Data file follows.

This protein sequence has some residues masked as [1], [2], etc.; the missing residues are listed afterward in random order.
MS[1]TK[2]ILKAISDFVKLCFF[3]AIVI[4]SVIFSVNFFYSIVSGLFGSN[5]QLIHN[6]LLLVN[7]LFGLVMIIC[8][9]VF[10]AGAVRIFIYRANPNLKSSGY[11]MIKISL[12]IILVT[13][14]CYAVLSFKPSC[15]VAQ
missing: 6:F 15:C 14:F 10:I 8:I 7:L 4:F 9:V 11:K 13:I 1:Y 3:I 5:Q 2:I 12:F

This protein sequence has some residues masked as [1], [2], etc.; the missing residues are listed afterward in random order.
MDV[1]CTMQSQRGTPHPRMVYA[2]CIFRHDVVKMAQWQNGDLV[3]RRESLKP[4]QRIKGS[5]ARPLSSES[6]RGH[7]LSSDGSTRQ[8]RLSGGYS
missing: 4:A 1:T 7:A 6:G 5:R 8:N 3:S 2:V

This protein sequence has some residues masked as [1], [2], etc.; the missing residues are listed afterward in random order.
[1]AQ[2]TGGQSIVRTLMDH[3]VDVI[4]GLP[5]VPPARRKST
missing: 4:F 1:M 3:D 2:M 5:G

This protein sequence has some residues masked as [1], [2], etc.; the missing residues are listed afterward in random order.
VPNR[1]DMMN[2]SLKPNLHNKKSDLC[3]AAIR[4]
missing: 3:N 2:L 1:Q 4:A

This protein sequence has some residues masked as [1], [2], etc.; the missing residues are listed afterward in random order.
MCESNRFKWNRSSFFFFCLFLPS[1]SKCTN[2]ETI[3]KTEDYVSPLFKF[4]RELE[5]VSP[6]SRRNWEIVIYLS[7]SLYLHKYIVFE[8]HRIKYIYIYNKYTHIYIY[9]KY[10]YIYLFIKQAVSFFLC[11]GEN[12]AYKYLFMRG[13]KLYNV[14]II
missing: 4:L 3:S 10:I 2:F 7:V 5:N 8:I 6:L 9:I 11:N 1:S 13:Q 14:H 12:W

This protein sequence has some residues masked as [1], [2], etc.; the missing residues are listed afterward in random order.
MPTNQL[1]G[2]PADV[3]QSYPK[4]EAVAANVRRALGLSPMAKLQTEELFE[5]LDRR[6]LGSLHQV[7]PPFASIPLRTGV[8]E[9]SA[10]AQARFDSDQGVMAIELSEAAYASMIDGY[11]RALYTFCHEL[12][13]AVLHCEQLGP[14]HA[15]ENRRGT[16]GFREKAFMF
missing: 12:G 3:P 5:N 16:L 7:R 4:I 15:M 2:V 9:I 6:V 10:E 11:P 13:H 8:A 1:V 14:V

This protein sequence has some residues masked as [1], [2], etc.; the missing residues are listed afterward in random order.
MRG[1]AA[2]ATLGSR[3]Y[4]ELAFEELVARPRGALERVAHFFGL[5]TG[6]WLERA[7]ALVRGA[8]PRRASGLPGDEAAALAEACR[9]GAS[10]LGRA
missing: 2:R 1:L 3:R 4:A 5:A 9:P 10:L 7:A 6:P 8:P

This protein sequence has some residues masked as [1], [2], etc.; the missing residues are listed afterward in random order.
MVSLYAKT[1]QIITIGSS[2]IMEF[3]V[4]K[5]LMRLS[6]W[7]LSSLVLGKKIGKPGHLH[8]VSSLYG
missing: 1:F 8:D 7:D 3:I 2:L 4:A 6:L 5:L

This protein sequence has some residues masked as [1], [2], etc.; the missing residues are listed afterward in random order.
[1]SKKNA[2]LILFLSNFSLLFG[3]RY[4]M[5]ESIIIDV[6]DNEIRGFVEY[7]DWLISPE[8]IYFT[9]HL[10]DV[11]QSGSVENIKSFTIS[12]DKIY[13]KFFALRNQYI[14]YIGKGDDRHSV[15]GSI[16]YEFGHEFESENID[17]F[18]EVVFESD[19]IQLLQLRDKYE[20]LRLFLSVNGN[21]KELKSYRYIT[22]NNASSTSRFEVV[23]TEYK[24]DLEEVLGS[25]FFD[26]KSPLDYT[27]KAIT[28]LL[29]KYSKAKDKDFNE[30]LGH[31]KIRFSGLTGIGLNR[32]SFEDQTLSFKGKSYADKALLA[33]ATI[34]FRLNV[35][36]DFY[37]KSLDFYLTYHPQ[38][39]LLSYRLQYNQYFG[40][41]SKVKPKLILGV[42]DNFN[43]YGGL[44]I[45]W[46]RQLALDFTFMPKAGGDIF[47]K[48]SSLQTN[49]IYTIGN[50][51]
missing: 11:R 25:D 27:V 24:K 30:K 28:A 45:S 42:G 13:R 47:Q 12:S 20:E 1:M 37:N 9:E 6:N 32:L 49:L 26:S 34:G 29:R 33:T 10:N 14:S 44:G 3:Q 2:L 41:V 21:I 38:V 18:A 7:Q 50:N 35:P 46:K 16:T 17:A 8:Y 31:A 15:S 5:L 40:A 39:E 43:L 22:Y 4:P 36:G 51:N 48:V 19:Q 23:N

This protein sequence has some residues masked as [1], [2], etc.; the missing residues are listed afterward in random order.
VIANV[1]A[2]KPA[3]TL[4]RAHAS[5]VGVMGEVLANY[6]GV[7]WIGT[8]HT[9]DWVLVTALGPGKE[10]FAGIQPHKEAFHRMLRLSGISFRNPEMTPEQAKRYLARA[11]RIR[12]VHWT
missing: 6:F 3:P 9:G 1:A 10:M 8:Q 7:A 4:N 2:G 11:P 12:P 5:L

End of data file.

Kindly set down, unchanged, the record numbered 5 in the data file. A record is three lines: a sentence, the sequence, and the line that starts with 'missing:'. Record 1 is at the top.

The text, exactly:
This protein sequence has some residues masked as [1], [2], etc.; the missing residues are listed afterward in random order.
MCESNRFKWNRSSFFFFCLFLPS[1]SKCTN[2]ETI[3]KTEDYVSPLFKF[4]RELE[5]VSP[6]SRRNWEIVIYLS[7]SLYLHKYIVFE[8]HRIKYIYIYNKYTHIYIY[9]KY[10]YIYLFIKQAVSFFLC[11]GEN[12]AYKYLFMRG[13]KLYNV[14]II
missing: 4:L 3:S 10:I 2:F 7:V 5:N 8:I 6:L 9:I 11:N 1:S 13:Q 14:H 12:W